Emmanuel Macron’s great Brexit gamble

15 December 2020

1:13 AM

15 December 2020

1:13 AM

There is an intriguing pattern in our relationship with European integration. A Frenchman vetoed our attempt to join. A Frenchman threatens to veto our attempt to leave – or at least to leave with an agreement. General de Gaulle said we were too remote from Europe to join. Emmanuel Macron says we are too close to Europe to leave. I think de Gaulle got it right. I hope Macron doesn’t turn out to be right too, so that we end up stuck half in and half out, neither ‘at the heart of Europe’ nor ‘global Britain’.

How individuals and nations react to the project of European federalism is determined not just by their calculation of what’s in it for them (though this is clearly paramount for some) but also by their notions of history. Does the European Union keep the peace in Europe? Without it would we slide back into the 1930s? Can European democracy be trusted? Does the EU make declining European nations more important?

In no European country are these historical reflections more crucial than in France, which is precisely why the French, from de Gaulle to Macron, have been so important in making and breaking our relations with Europe. This is partly due to what they do, and partly to how we react: the British and the French are uniquely touchy about each other’s words and deeds. If it was the Dutch or the Danes who were demanding our fish, I doubt they would be so tactless, or that we would be so annoyed.

Because the French have such a vivid sense of their history – both triumphs and disasters – they are suspicious neighbours. Above all, they have long felt the power of Germany, whether the old Holy Roman Empire, the Kaiser’s muscular Second Reich, Hitler’s Third, and even today’s Federal Republic. France practically invented European integration in the 1920s, believing the only way they could prevent Germany from being dangerous was by tying it into a European system. They revived the idea in the 1950s, setting up the European Coal and Steel Community to control the raw materials of war. The Germans, defeated, occupied, demoralised and divided, played along. General de Gaulle, coming to power in 1958, saw ‘Europe’ as a way of making France great again after defeat and loss of empire. He was determined that France would run it, with Germany its docile partner.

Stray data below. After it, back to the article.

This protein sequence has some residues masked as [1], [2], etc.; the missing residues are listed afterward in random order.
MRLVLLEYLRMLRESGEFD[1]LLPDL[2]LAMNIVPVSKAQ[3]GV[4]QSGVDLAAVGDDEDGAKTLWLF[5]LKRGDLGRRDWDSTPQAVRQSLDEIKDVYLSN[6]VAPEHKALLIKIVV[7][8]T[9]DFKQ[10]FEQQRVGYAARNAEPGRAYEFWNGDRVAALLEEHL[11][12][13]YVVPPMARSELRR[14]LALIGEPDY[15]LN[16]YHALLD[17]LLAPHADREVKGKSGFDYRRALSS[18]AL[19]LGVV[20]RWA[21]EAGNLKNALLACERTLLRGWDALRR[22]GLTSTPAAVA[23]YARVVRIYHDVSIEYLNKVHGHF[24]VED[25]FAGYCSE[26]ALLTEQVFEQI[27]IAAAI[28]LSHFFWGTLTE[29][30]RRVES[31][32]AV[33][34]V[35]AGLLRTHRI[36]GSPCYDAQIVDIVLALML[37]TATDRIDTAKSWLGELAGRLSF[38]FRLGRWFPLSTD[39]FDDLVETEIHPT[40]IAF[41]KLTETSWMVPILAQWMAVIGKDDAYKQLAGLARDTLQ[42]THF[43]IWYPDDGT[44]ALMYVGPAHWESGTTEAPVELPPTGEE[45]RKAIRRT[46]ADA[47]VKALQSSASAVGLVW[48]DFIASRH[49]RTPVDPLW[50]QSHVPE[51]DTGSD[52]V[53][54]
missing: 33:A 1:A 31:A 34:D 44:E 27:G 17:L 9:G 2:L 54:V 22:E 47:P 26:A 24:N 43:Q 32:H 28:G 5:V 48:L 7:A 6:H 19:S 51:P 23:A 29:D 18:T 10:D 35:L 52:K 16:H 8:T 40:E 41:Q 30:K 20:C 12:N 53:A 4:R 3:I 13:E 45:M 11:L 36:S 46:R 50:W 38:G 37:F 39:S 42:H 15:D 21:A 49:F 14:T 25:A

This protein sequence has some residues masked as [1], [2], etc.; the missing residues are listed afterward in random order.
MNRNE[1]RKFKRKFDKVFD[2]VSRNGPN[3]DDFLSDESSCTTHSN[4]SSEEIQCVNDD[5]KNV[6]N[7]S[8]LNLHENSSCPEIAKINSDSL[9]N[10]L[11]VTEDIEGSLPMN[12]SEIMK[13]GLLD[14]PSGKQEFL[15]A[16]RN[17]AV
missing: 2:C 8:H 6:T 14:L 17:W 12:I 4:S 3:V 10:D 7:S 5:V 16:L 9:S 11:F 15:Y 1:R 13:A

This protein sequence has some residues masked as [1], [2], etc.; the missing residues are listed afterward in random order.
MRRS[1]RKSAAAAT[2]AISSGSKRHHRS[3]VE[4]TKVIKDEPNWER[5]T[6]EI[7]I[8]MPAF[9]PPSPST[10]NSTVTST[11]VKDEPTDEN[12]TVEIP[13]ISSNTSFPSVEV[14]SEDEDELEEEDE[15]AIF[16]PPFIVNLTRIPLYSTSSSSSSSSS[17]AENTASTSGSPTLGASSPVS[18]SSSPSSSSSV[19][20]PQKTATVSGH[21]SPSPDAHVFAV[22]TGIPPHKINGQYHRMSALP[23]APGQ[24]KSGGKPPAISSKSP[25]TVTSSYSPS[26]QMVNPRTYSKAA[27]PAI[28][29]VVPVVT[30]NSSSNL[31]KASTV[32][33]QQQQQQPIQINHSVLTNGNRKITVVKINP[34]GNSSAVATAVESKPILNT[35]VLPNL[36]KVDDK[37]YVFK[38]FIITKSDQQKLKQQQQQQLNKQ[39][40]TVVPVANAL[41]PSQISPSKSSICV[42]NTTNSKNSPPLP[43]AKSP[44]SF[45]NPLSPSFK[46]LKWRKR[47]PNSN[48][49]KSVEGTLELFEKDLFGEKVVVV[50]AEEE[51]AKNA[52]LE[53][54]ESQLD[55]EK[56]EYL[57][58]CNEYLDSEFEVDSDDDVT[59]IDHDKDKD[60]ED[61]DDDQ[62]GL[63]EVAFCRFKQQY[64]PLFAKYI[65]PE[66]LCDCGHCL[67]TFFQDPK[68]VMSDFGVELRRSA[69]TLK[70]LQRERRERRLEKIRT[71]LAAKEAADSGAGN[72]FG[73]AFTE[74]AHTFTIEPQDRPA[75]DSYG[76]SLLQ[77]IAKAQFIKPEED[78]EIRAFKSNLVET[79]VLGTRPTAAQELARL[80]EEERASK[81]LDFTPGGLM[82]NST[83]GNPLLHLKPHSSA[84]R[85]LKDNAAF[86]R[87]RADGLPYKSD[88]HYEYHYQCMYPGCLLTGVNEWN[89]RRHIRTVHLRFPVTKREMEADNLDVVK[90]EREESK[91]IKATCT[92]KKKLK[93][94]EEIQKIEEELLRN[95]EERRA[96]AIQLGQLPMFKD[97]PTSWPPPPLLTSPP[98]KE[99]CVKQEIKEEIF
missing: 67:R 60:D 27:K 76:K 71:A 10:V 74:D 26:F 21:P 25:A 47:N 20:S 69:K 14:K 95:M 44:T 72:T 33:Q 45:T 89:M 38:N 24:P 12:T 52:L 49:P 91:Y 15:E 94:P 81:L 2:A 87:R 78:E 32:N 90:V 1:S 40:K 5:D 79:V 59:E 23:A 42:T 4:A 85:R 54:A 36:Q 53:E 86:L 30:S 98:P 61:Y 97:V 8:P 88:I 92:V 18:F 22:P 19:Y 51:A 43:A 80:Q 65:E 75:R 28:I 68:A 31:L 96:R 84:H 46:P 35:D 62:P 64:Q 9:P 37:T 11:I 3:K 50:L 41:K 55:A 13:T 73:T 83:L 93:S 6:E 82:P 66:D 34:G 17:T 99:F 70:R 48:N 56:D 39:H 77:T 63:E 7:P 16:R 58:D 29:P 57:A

Ever since, French governments have single-mindedly followed de Gaulle’s policy of making Europe serve France. It is the only Western nation with a genuine ruling class, selected and specially trained to run the country. They colonise politics, business and the civil service. Far more than our own timid and dithering elites, they have been capable of following a long-term strategy in Europe.

Because of France’s humiliating collapse and occupation in 1940, its rulers were determined to rehabilitate themselves by asserting leadership. De Gaulle’s unshakeable conviction, which he was able to convey to his demoralised countrymen, was that France was uniquely important in the history of the Western world: ‘France cannot be France without greatness.’ As he saw it, ‘because we are no longer a great power, we must have a great policy.’ This has been an astounding political achievement. Has any country ever managed to keep a hand on the European tiller for so long – now nearly 70 years? The Sun King, Louis XIV, managed about 20. Napoleon himself only managed 10. How long can their present-day successors keep it up? We may soon find out.

Every great move towards European integration since the 1950s has been orchestrated by the French elite, with the aim of ‘political and monetary union’. The Euro was their invention to hog-tie the re-united German economy. No one – including the French electorate – was permitted to stand in the way: the vote rejecting the 2005 Constitution was ignored.

Britain, which de Gaulle wanted to keep out, was a perpetual drag on integration, but in French eyes had the role of balancing German power and providing Europe with extra economic, military and diplomatic heft. The ideal for France was for Britain to be outside the inner circle of power – that was for France and Germany alone – while being an obedient follower of the rules. In crude terms, a mug. Hence Brexit.